Diane Feliciano Cayanan, Youbin Zheng, Ping Zhang, Tom Graham, Mike Dixon, Calvin Chong and Jennifer Llewellyn
Phytotoxic responses of five container-grown nursery species (Spiraea japonica ‘Goldmound’, Hydrangea paniculata ‘Grandiflora’, Weigela florida ‘Alexandra’, Physocarpus opulifolius ‘Summer Wine’, and Salix integra ‘Hakura Nishiki’) to chlorinated irrigation water and critical free chlorine thresholds were evaluated. Plants were overhead-irrigated with water containing 0, 2.5, 5, 10, and 20 mg·L−1 of free chlorine for 6 weeks. The following measurements were used to assess the treatments: visual injury, growth, leaf chlorophyll content index, leaf chlorophyll fluorescence, leaf net CO2 exchange rate, and stomatal conductance. All species exhibited one or more signs of chlorine injury, including foliar necrotic mottling, foliar necrosis and chlorosis, decreased plant height, and increased premature abscission of foliage with species varying in sensitivity to free chlorine concentrations of irrigation water. The results indicated that the critical free chlorine threshold of S. japonica, H. paniculata, W. florida, and S. integra was 2.5 mg·L−1 and 5 mg·L−1 for P. opulifolius. Our results suggested that irrigation water containing free chlorine less than 2.5 mg·L−1 should not adversely affect the growth or appearance of ornamental woody shrubs.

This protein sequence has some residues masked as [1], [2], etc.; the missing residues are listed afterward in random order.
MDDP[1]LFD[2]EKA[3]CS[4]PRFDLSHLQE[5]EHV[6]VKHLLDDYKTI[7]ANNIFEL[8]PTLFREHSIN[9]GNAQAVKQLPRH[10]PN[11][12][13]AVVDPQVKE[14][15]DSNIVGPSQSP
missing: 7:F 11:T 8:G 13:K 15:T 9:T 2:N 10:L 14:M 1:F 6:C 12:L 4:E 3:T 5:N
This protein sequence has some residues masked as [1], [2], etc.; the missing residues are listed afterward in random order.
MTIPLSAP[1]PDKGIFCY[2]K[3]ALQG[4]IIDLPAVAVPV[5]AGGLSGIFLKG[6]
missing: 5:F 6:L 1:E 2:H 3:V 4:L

Yun Kong, David Llewellyn, Katherine Schiestel, Martha Gay Scroggins, David Lubitz, Mary Ruth McDonald, Rene Van Acker, Ralph C. Martin, Youbin Zheng and Evan Elford
There is a potentially large market for locally produced organic bitter melons (Momordica charantia L.) in Canada, but it is a great challenge to grow this warm-season crop in open fields (OFs) due to the cool and short growing season. To test the feasibility of using high tunnels (HTs) for organic production of bitter melons in southern Ontario, plant growth, fruit yield and quality, and pest and disease incidence were compared among three production systems: OF, HT, and high tunnel with anti-insect netting (HTN) at Guelph in 2015. The highest marketable fruit yield was achieved in HTN (≈36 t·ha−1), followed by HT (≈29 t·ha−1), with the lowest yield obtained in OF (≈3 t·ha−1). Compared with OF, there were several other benefits for bitter melon production in HT and HTN: increased plant growth, advanced harvest timing, reduced pest numbers and disease incidence, and improved fruit quality traits such as increased individual fruit weight and size, and reduced postharvest water loss. In addition to higher yield, HTN had fewer insect pests and disease incidence compared with HT. The results suggest that HTs can be used for organic production of bitter melon in southern Ontario and regions with similar climates. Also, the addition of anti-insect netting to HTs is beneficial to production if combined with an effective pollination strategy.